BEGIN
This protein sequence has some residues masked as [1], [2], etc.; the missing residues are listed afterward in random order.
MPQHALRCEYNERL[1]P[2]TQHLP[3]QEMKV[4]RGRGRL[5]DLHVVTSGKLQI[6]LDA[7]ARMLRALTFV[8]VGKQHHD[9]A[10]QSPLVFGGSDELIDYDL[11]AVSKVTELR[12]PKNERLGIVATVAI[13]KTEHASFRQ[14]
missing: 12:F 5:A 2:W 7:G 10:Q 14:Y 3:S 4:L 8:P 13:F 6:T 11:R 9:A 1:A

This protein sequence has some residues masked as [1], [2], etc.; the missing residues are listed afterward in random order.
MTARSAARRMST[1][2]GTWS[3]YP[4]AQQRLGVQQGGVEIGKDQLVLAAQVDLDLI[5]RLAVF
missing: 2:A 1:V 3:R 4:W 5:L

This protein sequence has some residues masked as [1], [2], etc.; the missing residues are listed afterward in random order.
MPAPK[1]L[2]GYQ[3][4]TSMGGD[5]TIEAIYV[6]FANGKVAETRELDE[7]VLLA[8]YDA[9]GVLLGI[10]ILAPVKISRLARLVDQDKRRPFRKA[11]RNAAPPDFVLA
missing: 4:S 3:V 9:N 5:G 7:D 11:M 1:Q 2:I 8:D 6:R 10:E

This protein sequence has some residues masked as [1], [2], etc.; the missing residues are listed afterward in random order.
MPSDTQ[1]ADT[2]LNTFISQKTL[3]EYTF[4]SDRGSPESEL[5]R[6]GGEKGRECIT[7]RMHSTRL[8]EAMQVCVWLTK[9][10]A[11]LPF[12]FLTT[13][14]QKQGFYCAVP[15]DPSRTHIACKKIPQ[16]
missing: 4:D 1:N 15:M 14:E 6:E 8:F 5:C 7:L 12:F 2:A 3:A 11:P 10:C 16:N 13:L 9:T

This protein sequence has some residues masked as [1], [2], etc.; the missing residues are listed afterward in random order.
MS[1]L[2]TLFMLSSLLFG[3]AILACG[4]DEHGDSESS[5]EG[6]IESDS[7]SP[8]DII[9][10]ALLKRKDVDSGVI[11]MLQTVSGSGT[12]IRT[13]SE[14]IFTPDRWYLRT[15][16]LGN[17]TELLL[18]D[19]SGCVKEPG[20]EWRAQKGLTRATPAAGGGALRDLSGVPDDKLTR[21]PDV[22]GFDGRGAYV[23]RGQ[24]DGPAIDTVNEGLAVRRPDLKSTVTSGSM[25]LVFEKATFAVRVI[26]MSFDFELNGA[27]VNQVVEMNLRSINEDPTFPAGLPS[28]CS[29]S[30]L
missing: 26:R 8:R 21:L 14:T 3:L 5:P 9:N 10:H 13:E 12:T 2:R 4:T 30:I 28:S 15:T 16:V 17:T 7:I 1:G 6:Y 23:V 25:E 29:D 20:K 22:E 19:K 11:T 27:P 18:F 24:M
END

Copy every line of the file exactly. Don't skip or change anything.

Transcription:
This protein sequence has some residues masked as [1], [2], etc.; the missing residues are listed afterward in random order.
MPQHALRCEYNERL[1]P[2]TQHLP[3]QEMKV[4]RGRGRL[5]DLHVVTSGKLQI[6]LDA[7]ARMLRALTFV[8]VGKQHHD[9]A[10]QSPLVFGGSDELIDYDL[11]AVSKVTELR[12]PKNERLGIVATVAI[13]KTEHASFRQ[14]
missing: 12:F 5:A 2:W 7:G 10:Q 14:Y 3:S 4:L 8:P 13:F 6:T 11:R 9:A 1:A

This protein sequence has some residues masked as [1], [2], etc.; the missing residues are listed afterward in random order.
MTARSAARRMST[1][2]GTWS[3]YP[4]AQQRLGVQQGGVEIGKDQLVLAAQVDLDLI[5]RLAVF
missing: 2:A 1:V 3:R 4:W 5:L

This protein sequence has some residues masked as [1], [2], etc.; the missing residues are listed afterward in random order.
MPAPK[1]L[2]GYQ[3][4]TSMGGD[5]TIEAIYV[6]FANGKVAETRELDE[7]VLLA[8]YDA[9]GVLLGI[10]ILAPVKISRLARLVDQDKRRPFRKA[11]RNAAPPDFVLA
missing: 4:S 3:V 9:N 5:G 7:D 11:M 1:Q 2:I 8:D 6:R 10:E

This protein sequence has some residues masked as [1], [2], etc.; the missing residues are listed afterward in random order.
MPSDTQ[1]ADT[2]LNTFISQKTL[3]EYTF[4]SDRGSPESEL[5]R[6]GGEKGRECIT[7]RMHSTRL[8]EAMQVCVWLTK[9][10]A[11]LPF[12]FLTT[13][14]QKQGFYCAVP[15]DPSRTHIACKKIPQ[16]
missing: 4:D 1:N 15:M 14:E 6:E 8:F 5:C 7:L 12:F 2:A 3:A 11:P 10:C 16:N 13:L 9:T

This protein sequence has some residues masked as [1], [2], etc.; the missing residues are listed afterward in random order.
MS[1]L[2]TLFMLSSLLFG[3]AILACG[4]DEHGDSESS[5]EG[6]IESDS[7]SP[8]DII[9][10]ALLKRKDVDSGVI[11]MLQTVSGSGT[12]IRT[13]SE[14]IFTPDRWYLRT[15][16]LGN[17]TELLL[18]D[19]SGCVKEPG[20]EWRAQKGLTRATPAAGGGALRDLSGVPDDKLTR[21]PDV[22]GFDGRGAYV[23]RGQ[24]DGPAIDTVNEGLAVRRPDLKSTVTSGSM[25]LVFEKATFAVRVI[26]MSFDFELNGA[27]VNQVVEMNLRSINEDPTFPAGLPS[28]CS[29]S[30]L
missing: 26:R 8:R 21:L 14:T 3:L 5:P 9:N 10:H 13:E 12:T 2:R 4:T 30:I 28:S 15:T 16:V 17:T 7:I 1:G 6:Y 23:V 25:E 29:D 20:K 22:E 19:K 11:T 27:P 18:F 24:M